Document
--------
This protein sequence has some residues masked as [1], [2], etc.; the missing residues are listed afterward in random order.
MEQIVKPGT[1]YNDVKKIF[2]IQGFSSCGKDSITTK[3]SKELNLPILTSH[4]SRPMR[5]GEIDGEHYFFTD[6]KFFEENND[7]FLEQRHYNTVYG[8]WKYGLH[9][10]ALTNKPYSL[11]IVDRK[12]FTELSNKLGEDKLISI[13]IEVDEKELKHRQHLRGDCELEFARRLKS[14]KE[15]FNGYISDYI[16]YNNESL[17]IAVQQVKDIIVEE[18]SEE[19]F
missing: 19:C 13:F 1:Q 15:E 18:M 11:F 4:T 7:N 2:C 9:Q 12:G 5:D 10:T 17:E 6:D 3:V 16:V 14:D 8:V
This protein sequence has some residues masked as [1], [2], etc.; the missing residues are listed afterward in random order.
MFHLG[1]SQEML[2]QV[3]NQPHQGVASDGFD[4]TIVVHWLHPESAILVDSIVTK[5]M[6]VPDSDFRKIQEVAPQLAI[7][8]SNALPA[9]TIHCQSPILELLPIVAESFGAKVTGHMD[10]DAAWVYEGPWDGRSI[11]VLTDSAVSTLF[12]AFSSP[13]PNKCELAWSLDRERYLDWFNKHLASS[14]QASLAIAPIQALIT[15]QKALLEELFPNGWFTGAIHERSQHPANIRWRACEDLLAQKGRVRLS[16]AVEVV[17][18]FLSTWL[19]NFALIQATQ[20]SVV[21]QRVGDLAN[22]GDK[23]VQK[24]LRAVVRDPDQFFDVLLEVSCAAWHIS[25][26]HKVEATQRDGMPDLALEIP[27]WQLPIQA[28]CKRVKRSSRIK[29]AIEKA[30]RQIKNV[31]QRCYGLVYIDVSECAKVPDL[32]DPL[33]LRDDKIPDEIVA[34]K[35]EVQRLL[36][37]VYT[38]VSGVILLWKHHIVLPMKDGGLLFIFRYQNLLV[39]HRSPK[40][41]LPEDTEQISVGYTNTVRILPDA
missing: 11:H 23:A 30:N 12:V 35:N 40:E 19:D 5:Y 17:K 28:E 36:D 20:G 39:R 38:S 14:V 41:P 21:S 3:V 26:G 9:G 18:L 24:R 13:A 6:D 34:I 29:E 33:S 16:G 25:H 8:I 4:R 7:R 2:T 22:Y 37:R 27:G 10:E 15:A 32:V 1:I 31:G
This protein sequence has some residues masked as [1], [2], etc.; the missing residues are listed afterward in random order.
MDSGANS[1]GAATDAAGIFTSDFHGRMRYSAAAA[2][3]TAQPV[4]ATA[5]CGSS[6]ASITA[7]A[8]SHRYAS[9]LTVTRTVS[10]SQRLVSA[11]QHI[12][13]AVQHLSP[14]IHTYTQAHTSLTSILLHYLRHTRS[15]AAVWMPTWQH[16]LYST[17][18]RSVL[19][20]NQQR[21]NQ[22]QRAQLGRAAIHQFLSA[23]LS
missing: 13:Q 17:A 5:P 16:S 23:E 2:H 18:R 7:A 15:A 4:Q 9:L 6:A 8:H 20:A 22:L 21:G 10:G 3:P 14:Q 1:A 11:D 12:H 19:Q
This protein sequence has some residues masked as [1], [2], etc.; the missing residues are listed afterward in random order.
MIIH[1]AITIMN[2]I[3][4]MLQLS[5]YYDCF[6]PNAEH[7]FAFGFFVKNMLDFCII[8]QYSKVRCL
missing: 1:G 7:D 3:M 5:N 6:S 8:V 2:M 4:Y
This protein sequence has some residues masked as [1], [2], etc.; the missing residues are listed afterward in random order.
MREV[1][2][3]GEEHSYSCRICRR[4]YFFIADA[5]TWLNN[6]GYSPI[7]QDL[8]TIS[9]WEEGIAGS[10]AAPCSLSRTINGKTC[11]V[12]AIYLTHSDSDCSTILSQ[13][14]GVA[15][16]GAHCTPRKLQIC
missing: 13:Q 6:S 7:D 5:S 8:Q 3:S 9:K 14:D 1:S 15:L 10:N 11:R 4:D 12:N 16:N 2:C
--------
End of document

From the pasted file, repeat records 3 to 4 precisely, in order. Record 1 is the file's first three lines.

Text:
This protein sequence has some residues masked as [1], [2], etc.; the missing residues are listed afterward in random order.
MDSGANS[1]GAATDAAGIFTSDFHGRMRYSAAAA[2][3]TAQPV[4]ATA[5]CGSS[6]ASITA[7]A[8]SHRYAS[9]LTVTRTVS[10]SQRLVSA[11]QHI[12][13]AVQHLSP[14]IHTYTQAHTSLTSILLHYLRHTRS[15]AAVWMPTWQH[16]LYST[17][18]RSVL[19][20]NQQR[21]NQ[22]QRAQLGRAAIHQFLSA[23]LS
missing: 13:Q 17:A 5:P 16:S 23:E 2:H 18:R 7:A 15:A 4:Q 9:L 6:A 8:H 20:A 22:L 21:G 10:G 3:P 14:Q 1:A 11:D 12:H 19:Q
This protein sequence has some residues masked as [1], [2], etc.; the missing residues are listed afterward in random order.
MIIH[1]AITIMN[2]I[3][4]MLQLS[5]YYDCF[6]PNAEH[7]FAFGFFVKNMLDFCII[8]QYSKVRCL
missing: 1:G 7:D 3:M 5:N 6:S 8:V 2:M 4:Y